The Oregon State Online Writing Suite is also available for students enrolled in Ecampus courses.
Ecampus Reach Out for Success
University students encounter setbacks from time to time. If you encounter difficulties and need assistance, it’s important to reach out. Consider discussing the situation with an instructor or academic advisor. Learn about resources that assist with wellness and academic success.
Ecampus students are always encouraged to discuss issues that impact your academic success with the Ecampus Success Team. Email email@example.com to identify strategies and resources that can support you in your educational goals.
If you feel comfortable sharing how a hardship may impact your performance in this course, please reach out to me as your instructor.
- For mental health:
Learn about counseling and psychological resources for Ecampus students. If you are in immediate crisis, please contact the Crisis Text Line by texting OREGON to 741-741 or call the National Suicide Prevention Lifeline at 1-800-273-TALK (8255).
- For financial hardship:
Any student whose academic performance is impacted due to financial stress or the inability to afford groceries, housing, and other necessities for any reason is urged to contact the Director of Care for support (541-737-8748).
Student Evaluation of Courses
During Fall, Winter, and Spring term, the online Student Evaluation of Teaching system opens to students the Wednesday of week 8 and closes the Sunday before Finals Week. Students will receive notification, instructions and the link through their ONID email. They may also log into the system via Online Services. Course evaluation results are extremely important and used to help improve courses and the learning experience of future students. Responses are anonymous (unless a student chooses to “sign” their comments, agreeing to relinquish anonymity) and unavailable to instructors until after grades have been posted. The results of scaled questions and signed comments go to both the instructor and their unit head/supervisor. Anonymous (unsigned) comments go to the instructor only.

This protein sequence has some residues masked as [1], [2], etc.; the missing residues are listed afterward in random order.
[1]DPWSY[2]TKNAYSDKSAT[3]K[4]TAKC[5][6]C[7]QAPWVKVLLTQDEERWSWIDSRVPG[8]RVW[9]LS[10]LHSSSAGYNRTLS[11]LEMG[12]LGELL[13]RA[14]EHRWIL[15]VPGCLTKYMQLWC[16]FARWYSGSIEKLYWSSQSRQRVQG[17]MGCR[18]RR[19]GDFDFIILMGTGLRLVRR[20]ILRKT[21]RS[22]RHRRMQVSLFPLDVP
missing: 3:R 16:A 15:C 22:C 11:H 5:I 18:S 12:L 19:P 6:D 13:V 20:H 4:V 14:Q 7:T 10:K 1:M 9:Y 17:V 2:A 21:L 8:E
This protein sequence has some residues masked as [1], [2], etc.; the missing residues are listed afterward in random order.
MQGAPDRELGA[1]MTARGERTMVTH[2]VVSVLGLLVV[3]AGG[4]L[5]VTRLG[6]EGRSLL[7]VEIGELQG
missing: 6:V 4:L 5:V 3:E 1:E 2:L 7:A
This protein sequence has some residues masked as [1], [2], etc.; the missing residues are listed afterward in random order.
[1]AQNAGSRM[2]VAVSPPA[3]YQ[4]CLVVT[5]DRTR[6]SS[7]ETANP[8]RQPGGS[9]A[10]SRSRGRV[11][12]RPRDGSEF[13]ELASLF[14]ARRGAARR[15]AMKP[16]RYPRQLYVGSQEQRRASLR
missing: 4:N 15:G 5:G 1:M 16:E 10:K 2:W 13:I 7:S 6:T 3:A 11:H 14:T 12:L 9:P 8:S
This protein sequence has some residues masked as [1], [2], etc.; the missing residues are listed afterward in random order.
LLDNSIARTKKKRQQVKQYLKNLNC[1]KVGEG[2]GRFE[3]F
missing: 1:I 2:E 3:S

Course Outline By Week
- Week 1
- Week 2
- Week 3
- Week 4
- Week 5
- Week 6
- Week 7
- Week 8
- Week 9
- Week 10
- Week 11
- Nothing — Congratulations, you're done!
Please post all course-related questions in the Q&A Discussion Forum so that the whole class may benefit from our conversation. Please contact me privately for matters of a personal nature. I will reply to course-related questions within 24 hours. I will strive to return your assignments and grades for course activities to you within five days of the due date.
For questions about grading, contact the person responsible for grading that assignment.
To contact me directly, please email me at firstname.lastname@example.org. I strongly suggest tagging your email with "[CS 461]" in the subject line. If you do not receive a response within one business day, feel free to send a follow-up email. Sometimes we miss things!
We are not Debuggers, Programmers, or Architects — that's your job! Please do not send the instructor or TAs any code except what is required for your assignment submissions. If you want to ask a question, go ahead. The worst that happens is we will tell you to Google for the answer (and probably share a link or two with you in the process).
At the same time, we WILL be helping you with your writing assignments. If you have a question, don't hesitate to ask!
This page describes where to find the available Software Projects and how to choose your project.
- Here is the link to the OSU EECS Capstone Project Portal. Visit anytime to see available projects.
- You will want to understand the steps outline in the Choose Your Project assignment.
Propose Your Own Project
Do you have an idea for a project that you'd really like to execute? If so, send an email to the instructor(s) asap. We will help you fine-tune your idea and post the project to the Portal. Note that there may not be time to add your project, so get your ideas in as early as possible.
If you choose to work on your own idea, you may not re-use extensive amounts of code from previous projects and get credit for them as part of this course: your programming and design efforts must be new. However, if you have an existing project that you want to put 300 more hours into, you can use that project as a starting point for your team.